Wednesday, June 3, 2009

Regarding National Public Radio News

Recently I’ve made a new hobby of dogging NPR, National Public Radio.
As a decades long listener I see myself as having a vested interest and like to think of myself as a member of the loyal opposition.

You see I do believe NPR is first rate on many levels, even its news has its glowing moments.

But, these trying times demands better than last administration’s status quo of ignoring all that don’t fit the official storyline.


I’ll admit I’m no expert on the deep background, but I do know the Cheney/Bush Administration failed in various attempts to cripple NPR.
Three cheers for the public outcry that stymied them!
However, I also noticed that they sure managed to get NPR News programming watered-down.

I believe the time has come for a more thoughtful assessment of real world facts & science to retake its rightful place within the NPR News lineup.
And for this I shall continue dogging my pals at NPR
as "myperspectives"

I’m sharing the following because I think it’s a good short synapsis of a point I keep trying to enunciate regarding the financial/biosphere interface



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http://www.npr.org/templates/story/story.php?storyId=104841465

Expert Still Backs Investing In Stock Market

All Things Considered, June 2, 2009 · Jeremy Siegel, professor of finance at the Wharton School at the University of Pennsylvania and author of Stocks for the Long Run, says he still thinks the best investment in the long run is the stock market. He says he is "virtually sure" it's not going to be a long wait for a good return on stocks.
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Professor Siegel, your chain of logic is stupefying.

Where in all this prognostication do you ever consider the realities of our Earth’s health?

You speak of the thirties, yet never mention the vast untapped resources that abounded back then.

Professor, haven’t the past two centuries of economic prosperity, nay exploding wealth been predicated upon the consumption of our Earth’s resources... that is its biosphere along with its mineral wealth?

And hasn’t this consumption taken place with rampant abandon?
Coupled with absolute contempt for sustainable strategies?

Our crop lands and ocean fisheries are seriously damaged.
What about future water supply issues?

What about the next inevitable natural weather catastrophe(s) coming our way?

Prof. Jeremy why do all you economic big shots always ignore such real world factors?

Any wonder why you’re always taken by surprise at the next “shoe dropping.”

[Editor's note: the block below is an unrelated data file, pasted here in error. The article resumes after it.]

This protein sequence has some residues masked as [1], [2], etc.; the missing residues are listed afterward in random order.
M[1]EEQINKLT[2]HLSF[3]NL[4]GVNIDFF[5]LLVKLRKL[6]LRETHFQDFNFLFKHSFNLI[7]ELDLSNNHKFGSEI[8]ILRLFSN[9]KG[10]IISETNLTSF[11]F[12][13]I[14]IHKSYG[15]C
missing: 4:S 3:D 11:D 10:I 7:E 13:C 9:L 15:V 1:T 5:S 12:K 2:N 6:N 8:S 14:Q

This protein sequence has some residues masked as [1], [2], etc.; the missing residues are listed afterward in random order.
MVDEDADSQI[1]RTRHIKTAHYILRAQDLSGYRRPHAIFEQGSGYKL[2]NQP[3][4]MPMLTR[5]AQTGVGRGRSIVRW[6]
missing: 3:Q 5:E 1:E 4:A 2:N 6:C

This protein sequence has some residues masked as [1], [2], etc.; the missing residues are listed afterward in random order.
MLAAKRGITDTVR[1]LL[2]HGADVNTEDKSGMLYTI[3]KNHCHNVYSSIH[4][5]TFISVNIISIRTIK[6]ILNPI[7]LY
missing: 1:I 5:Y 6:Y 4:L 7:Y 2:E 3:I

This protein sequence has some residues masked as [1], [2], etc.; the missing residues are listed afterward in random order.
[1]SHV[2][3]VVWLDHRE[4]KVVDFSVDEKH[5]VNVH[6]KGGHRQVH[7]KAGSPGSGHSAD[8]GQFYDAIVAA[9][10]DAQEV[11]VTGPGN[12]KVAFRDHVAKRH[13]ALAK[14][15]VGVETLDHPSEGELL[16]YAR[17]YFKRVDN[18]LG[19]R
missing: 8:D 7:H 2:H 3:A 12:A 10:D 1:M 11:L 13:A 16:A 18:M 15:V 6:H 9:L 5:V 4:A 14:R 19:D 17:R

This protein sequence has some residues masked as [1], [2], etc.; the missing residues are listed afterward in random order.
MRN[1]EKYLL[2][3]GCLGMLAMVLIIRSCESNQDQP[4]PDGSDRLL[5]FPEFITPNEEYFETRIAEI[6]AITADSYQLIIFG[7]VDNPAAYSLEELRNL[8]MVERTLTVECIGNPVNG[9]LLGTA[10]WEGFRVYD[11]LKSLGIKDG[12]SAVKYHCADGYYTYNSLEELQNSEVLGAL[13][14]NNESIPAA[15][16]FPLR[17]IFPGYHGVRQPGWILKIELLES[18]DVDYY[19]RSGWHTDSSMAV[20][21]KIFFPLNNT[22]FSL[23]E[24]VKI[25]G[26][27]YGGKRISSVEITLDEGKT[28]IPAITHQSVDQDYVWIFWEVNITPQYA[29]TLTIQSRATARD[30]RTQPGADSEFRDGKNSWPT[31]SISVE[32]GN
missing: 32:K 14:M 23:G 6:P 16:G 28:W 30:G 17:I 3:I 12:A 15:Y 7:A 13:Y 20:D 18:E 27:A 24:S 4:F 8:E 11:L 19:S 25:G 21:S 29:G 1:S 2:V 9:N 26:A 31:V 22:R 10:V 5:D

What good are the professor’s & NPR’s myopic assurances when you all ignore predictable future consequences of current real world trends.

NPR NEWS needs less fluff &
more serious investigative reporting!
start with less music
and more real world science
during NPR’s “news” programs.


ps. in my NPR comments I go under myperspectives, which relates to a previous email address.

2 comments:

Wayne Ranney said...

I found your blog and was quite impressed. I too am disgusted with the way information is disseminated these days. I have been fortunate to travel to many foreign countries and the manner in which news is told in many places outside the United States is strikingly different. When you read an article in Canada or Egypt, even Vietnam, you actually are given perspective through a long line of events. News is not told as a single, isolated event as it too oftentimes is here in this country. Thoughtful and instructive are the words I would use to describe articles I read in other countries newspapers.

I've been thinking lately that perhaps there should be a course of study at all US colleges called "pre-journalism". (Think of "pre-med" studies as an exact analogy). No one ever enters college and immediately takes "medicine". They have to get a broad background before they delve into such an important topic. It seems to me that studying journalism exclusively at such a young point in a career is useless. So many journalists just don't know anything about anything. Under my scheme, they would take history courses, science courses, economics courses, etc. There would even be a few writing courses. But a degree in journalism would only be obtained at the Master's level, where you learn how to frame stories objectively that you have from knowledge obtained from your undergraduate work.

I am going to put a link to your blog on my blog site. I agree with your views in this matter and want to make others aware of how pedestrian our sources of information are in this country.

peterm said...

Wayne Ranney wrote: “...the manner in which news is told in many places outside the United States is strikingly different. When you read an article in Canada or Egypt, even Vietnam, you actually are given perspective through a long line of events.

News is not told as a single, isolated event as it too oftentimes is here in this country.

Thoughtful and instructive are the words I would use to describe articles I read in other countries.”
~~~~~~~~~~

Thoughtful and instructive ~ what a novel wonderful idea for America’s media! ... Why?

Because: America’s news has a long tradition (going well beyond William R. Hearst) of setting up and defending myths rather than soberly examining the substance of any complicated happening or issue.

Today’s reality is that
we have entered a difficult stage in our history,
America would be well served by
less faith based story lines...
less pushing myths...........

And much more examination of all facets of our collective evolving situation.